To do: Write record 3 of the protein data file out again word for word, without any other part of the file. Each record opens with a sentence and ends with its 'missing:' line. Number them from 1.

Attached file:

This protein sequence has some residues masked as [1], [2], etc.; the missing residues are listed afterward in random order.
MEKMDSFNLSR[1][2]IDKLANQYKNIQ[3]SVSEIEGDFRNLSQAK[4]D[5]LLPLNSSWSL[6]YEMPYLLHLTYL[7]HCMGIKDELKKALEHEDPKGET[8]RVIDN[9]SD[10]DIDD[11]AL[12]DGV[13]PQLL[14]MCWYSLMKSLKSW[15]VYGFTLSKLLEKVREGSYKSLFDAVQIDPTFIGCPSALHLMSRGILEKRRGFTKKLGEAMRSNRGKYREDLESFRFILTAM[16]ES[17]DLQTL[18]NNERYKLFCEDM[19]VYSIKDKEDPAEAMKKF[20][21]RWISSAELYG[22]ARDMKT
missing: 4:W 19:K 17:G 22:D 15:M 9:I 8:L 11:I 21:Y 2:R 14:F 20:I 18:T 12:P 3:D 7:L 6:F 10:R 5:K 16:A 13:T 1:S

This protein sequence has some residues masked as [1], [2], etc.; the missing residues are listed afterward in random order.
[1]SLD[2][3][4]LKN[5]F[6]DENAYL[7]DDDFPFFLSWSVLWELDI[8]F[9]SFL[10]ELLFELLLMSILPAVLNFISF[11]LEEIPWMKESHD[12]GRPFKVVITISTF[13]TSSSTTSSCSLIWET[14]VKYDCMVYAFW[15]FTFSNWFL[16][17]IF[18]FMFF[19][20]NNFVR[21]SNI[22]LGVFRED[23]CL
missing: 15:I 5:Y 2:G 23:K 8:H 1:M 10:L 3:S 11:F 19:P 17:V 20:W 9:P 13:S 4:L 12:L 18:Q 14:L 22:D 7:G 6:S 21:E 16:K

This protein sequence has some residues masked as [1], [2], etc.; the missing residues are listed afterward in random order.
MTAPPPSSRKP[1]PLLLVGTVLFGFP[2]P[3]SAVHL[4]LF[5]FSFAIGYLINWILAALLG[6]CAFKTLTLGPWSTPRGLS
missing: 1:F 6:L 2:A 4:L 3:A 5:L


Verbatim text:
This protein sequence has some residues masked as [1], [2], etc.; the missing residues are listed afterward in random order.
MTAPPPSSRKP[1]PLLLVGTVLFGFP[2]P[3]SAVHL[4]LF[5]FSFAIGYLINWILAALLG[6]CAFKTLTLGPWSTPRGLS
missing: 1:F 6:L 2:A 4:L 3:A 5:L